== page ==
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Lawsuit Testing Value of SPACs Survives Motion to Dismiss (1)

Jan. 4, 2023, 8:35 PMUpdated: Jan. 4, 2023, 9:26 PM

A court ruling Wednesday bolstered research that argues the true worth of blank-check company mergers is often far below the typical $10-a-share valuation.

The Delaware Chancery Court ruling found that the GigCapital3 Inc. special purpose acquisition company must face claims that public shareholders were denied crucial information, including how much money shares were worth in the purchase of an electric vehicle manufacturer.

The GigCapital3 SPAC shareholders couldn’t make an informed decision on whether to cash out shares or participate in its purchase of Lightning eMotors, court Vice Chancellor Lori Will ruled.

The ruling adds to legal problems facing SPACs and their sponsors, who earn huge payouts when blank-check companies complete mergers.

Stanford Law Professor Michael Klausner developed a financial model that argues the true value of SPAC shares are much lower than $10-a-share. He brought the court case in August 2021 against GigCapital3 alongside lawyers from Grant & Eisenhofer. The suit was a rare move for a self-described “obscure academic.”

In the Gig3 case, the sponsor’s initial $25,000 investment had an implied market value at the time of the merger worth $39 million—a 155,900% return, Klausner argued. Sponsors only earn those returns when a deal is completed.

Will’s ruling accepted Klausner’s calculations. Part of the information GigCapital3 shareholders didn’t receive was that the shares the SPAC used to purchase Lightning eMotors were worth around $5.25 per share—not $10, according to Will.

“If Gig3 had less than $6 per share to contribute to the merger, the proxy’s statement that Gig3 shares were worth $10 each was false—or at least materially misleading,” she wrote. “Moreover, Gig3 stockholders could not logically expect to receive $10 per share of value in exchange.”

SPAC Option

When a SPAC announces a merger, shareholders have the option to cash out their shares at the original value plus some interest or let their shares be converted into ownership of the new company.

The defendants in the Gig3 case argued that shareholder approval of the merger—which was 98% in favor of the deal—meant it should not be subject to Delaware’s “entire fairness” review. That is the strictest level of review, and courts judge the process and results of the transaction to determine if they were fair to the corporation and its shareholders.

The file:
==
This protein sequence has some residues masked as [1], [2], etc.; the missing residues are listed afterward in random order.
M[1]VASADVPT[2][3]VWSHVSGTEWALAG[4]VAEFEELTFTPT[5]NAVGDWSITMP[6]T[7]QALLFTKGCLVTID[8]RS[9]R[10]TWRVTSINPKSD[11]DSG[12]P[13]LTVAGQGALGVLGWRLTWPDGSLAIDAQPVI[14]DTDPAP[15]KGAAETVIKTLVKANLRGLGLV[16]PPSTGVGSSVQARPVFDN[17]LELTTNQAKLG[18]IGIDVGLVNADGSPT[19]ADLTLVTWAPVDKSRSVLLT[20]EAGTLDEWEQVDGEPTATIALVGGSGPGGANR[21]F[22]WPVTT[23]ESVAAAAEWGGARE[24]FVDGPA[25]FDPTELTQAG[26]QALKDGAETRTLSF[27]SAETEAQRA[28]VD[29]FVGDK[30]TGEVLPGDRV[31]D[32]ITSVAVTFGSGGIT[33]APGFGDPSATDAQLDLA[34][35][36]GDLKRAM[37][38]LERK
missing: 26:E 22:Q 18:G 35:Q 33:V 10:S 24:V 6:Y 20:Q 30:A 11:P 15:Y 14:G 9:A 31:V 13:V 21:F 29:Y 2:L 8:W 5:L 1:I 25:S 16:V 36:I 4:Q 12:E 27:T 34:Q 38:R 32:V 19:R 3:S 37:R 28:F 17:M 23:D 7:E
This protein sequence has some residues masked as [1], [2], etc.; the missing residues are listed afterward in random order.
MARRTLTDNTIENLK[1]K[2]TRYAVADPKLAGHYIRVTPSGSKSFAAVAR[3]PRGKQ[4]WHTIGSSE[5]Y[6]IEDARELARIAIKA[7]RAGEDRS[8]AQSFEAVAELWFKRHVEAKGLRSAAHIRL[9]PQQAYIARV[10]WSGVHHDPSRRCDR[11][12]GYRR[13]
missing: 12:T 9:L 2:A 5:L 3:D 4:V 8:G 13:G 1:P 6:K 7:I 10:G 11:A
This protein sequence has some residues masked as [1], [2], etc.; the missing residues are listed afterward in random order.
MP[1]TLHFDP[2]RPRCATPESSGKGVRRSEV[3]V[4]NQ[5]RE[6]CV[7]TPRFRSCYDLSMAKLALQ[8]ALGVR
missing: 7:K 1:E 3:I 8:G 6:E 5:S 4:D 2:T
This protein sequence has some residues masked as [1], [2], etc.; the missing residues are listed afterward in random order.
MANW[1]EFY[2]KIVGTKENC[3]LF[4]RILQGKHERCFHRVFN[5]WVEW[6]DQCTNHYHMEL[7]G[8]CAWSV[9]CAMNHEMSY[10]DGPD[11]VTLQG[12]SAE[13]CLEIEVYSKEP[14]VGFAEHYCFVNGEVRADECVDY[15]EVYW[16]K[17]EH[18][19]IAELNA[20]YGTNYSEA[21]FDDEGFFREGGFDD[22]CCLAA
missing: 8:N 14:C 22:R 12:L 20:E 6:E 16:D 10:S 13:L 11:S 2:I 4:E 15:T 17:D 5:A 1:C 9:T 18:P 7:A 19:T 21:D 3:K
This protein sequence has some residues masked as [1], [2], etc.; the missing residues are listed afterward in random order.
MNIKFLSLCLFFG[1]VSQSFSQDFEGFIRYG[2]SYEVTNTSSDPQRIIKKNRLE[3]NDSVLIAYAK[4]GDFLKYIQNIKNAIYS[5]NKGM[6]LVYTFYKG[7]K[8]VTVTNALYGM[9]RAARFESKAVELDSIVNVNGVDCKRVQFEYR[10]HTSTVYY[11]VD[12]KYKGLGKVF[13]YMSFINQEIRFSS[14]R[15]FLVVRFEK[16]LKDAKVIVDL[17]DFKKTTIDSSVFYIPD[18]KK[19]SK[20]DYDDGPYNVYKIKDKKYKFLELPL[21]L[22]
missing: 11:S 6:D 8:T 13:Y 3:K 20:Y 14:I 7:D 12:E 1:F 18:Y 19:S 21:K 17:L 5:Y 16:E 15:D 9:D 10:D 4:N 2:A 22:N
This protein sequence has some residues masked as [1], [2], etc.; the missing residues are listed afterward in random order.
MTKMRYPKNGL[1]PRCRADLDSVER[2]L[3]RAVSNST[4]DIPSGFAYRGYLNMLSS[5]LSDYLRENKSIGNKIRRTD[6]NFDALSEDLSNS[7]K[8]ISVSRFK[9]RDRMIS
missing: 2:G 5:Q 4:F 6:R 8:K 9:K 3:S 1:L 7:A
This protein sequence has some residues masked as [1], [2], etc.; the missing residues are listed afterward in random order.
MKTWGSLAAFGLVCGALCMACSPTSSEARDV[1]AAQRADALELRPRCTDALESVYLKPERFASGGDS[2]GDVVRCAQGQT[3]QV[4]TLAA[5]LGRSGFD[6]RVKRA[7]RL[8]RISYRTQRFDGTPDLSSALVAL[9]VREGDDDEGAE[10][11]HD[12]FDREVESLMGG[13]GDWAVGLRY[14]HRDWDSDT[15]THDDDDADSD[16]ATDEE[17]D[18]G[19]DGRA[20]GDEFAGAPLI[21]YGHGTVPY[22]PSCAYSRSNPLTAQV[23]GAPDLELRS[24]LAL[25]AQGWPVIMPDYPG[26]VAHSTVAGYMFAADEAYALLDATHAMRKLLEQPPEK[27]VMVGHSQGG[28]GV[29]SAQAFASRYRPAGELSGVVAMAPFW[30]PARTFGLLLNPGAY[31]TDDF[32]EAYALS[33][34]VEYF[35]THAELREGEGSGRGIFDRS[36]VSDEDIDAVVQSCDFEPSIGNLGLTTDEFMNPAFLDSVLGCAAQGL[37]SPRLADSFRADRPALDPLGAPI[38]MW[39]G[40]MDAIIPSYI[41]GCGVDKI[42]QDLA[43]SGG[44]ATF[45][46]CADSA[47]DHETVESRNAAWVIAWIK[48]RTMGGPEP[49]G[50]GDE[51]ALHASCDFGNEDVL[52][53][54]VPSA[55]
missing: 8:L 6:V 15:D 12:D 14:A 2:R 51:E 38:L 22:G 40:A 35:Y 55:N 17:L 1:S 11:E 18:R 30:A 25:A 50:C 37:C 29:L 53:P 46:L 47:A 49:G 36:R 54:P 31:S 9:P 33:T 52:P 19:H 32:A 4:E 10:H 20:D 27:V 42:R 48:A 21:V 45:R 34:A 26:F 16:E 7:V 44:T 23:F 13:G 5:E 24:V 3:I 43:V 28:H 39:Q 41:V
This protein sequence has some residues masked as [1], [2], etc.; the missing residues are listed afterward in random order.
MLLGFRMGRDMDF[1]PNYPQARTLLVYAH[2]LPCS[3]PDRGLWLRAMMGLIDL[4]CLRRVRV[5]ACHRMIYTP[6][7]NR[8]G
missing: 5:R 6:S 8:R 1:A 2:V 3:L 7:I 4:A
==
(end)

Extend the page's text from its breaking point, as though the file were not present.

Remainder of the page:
Will ruled that the entire fairness burden of review would be applied, finding that the economic incentives of the SPAC structure rendered the vote “of no real consequence.”

“Public stockholders had no reason to vote against a bad deal because they could redeem,” Will wrote. “Moreover, redeeming stockholders remained incentivized to vote in favor of a deal—regardless of its merits—to preserve the value of the warrants included in SPAC IPO units.”

‘Important’ Research

Michael Barry, a Grant & Eisenhofer principal who represented the plaintiffs, said the decision reaffirms that SPAC sponsors need to fully disclose the actual economics of the transaction they’re proposing.

“Professor Klausner’s research is very important and was acknowledged as such,” Barry said in an interview.

John Reed, a DLA Piper partner who represented GigCapital 3, did not immediately respond to a request for comment.

The case is now set for discovery and headed for a trial. The suit seeks to claw back millions for shareholders who stayed invested through the merger.

Klausner’s research paper, “A Sober Look at SPACs,” has been downloaded nearly 40,000 times since it was first published in 2020. It has been used to bring at least two other lawsuits against SPACs in Delaware.

But his research argued that the problem of diluted SPAC shares is almost endemic to the business model. For SPACs that merged between September and November last year, he estimates the net cash per share was worth around $6.40.

Klausner said the case is the first to recognize that “the basic structure of SPACs” dilutes the value of shares.

The effect of the ruling, he said, is that SPACs should disclose the amount of cash they hold per share. The U.S. Securities and Exchanges Commission noted Klausner’s research on dilution in its rules proposal last year, which has already been part of a severe decline in the number of new SPACs.

“Hopefully, the SEC will see what Vice Chancellor Will saw in the SPAC structure,” Klausner said.

(Adds Klausner comments starting in 19th paragraph.)

To contact the reporter on this story: Roy Strom in Chicago at rstrom@bloomberglaw.com

To contact the editors responsible for this story: Chris Opfer at copfer@bloomberglaw.com; John Hughes at jhughes@bloombergindustry.com